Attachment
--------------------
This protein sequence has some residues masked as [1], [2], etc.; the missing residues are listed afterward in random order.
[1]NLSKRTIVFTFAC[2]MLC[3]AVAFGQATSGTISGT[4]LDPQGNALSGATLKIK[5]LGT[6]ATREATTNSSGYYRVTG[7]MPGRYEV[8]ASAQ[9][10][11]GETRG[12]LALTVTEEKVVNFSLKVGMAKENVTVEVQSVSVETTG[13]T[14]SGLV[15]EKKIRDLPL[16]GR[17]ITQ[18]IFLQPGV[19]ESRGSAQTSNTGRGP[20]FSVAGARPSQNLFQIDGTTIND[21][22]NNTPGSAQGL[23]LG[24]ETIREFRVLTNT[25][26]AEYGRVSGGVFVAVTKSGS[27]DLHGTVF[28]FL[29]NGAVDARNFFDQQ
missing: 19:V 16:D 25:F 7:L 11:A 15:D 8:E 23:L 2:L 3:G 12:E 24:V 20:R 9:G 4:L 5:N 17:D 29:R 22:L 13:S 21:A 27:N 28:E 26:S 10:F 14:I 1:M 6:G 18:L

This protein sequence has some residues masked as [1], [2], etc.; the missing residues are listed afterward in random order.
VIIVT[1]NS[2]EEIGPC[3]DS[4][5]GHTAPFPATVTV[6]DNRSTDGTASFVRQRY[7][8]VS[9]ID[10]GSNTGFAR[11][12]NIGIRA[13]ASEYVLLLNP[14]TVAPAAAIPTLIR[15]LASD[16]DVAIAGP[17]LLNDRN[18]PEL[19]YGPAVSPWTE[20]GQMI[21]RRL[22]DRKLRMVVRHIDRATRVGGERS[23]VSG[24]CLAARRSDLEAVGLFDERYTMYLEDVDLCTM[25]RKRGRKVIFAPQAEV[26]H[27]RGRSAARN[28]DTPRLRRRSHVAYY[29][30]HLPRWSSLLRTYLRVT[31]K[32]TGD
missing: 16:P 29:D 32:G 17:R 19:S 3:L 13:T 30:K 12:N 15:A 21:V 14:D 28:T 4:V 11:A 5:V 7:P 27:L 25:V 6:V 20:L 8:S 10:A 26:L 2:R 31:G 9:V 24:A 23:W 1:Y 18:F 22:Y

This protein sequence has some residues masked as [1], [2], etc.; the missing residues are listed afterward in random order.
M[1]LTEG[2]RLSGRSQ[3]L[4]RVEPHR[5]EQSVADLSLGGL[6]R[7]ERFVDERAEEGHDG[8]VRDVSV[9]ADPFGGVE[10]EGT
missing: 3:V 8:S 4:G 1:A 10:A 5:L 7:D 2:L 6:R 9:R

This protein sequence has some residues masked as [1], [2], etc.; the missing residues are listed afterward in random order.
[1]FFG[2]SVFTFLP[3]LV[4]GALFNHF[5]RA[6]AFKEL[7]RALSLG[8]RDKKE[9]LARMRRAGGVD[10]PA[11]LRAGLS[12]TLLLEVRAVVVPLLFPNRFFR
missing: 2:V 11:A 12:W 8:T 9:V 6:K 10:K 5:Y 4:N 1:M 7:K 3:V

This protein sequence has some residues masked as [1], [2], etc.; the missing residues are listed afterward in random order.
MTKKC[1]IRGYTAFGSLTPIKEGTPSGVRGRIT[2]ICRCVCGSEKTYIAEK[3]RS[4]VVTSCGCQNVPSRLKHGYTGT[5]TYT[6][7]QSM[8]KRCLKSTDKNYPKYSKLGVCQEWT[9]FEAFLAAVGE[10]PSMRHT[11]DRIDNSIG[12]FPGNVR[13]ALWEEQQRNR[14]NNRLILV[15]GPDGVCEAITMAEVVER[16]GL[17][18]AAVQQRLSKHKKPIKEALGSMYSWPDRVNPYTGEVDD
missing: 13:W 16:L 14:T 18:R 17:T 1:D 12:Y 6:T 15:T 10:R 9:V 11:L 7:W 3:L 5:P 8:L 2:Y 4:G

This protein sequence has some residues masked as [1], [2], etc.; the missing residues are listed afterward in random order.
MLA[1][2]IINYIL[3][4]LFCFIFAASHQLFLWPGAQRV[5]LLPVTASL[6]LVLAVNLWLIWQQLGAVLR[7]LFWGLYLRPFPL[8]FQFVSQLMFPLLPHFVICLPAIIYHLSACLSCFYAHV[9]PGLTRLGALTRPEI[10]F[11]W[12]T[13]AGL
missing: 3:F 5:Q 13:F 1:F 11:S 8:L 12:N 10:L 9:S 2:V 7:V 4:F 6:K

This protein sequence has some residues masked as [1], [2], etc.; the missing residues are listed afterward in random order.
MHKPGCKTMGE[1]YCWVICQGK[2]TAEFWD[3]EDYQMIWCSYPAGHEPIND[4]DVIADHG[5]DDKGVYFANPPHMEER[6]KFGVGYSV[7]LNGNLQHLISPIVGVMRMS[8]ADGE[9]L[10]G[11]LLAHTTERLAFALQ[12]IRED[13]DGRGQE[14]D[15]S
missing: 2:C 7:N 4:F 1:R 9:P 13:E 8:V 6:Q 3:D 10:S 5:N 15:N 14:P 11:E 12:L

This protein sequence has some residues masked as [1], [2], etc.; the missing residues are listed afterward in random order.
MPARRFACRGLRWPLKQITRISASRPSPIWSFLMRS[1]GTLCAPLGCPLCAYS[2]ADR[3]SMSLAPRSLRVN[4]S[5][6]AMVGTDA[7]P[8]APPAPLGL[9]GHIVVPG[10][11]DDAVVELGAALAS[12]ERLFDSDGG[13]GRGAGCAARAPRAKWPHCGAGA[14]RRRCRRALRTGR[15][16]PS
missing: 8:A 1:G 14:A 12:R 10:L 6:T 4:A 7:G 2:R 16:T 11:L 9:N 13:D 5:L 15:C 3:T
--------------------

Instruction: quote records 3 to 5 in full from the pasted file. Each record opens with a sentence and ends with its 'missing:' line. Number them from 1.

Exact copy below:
This protein sequence has some residues masked as [1], [2], etc.; the missing residues are listed afterward in random order.
M[1]LTEG[2]RLSGRSQ[3]L[4]RVEPHR[5]EQSVADLSLGGL[6]R[7]ERFVDERAEEGHDG[8]VRDVSV[9]ADPFGGVE[10]EGT
missing: 3:V 8:S 4:G 1:A 10:A 5:L 7:D 2:L 6:R 9:R

This protein sequence has some residues masked as [1], [2], etc.; the missing residues are listed afterward in random order.
[1]FFG[2]SVFTFLP[3]LV[4]GALFNHF[5]RA[6]AFKEL[7]RALSLG[8]RDKKE[9]LARMRRAGGVD[10]PA[11]LRAGLS[12]TLLLEVRAVVVPLLFPNRFFR
missing: 2:V 11:A 12:W 8:T 9:V 6:K 10:K 5:Y 4:N 1:M 7:K 3:V

This protein sequence has some residues masked as [1], [2], etc.; the missing residues are listed afterward in random order.
MTKKC[1]IRGYTAFGSLTPIKEGTPSGVRGRIT[2]ICRCVCGSEKTYIAEK[3]RS[4]VVTSCGCQNVPSRLKHGYTGT[5]TYT[6][7]QSM[8]KRCLKSTDKNYPKYSKLGVCQEWT[9]FEAFLAAVGE[10]PSMRHT[11]DRIDNSIG[12]FPGNVR[13]ALWEEQQRNR[14]NNRLILV[15]GPDGVCEAITMAEVVER[16]GL[17][18]AAVQQRLSKHKKPIKEALGSMYSWPDRVNPYTGEVDD
missing: 13:W 16:L 14:T 18:R 17:T 1:D 12:Y 6:T 15:T 10:R 9:V 11:L 7:W 3:L 5:P 8:L 2:Y 4:G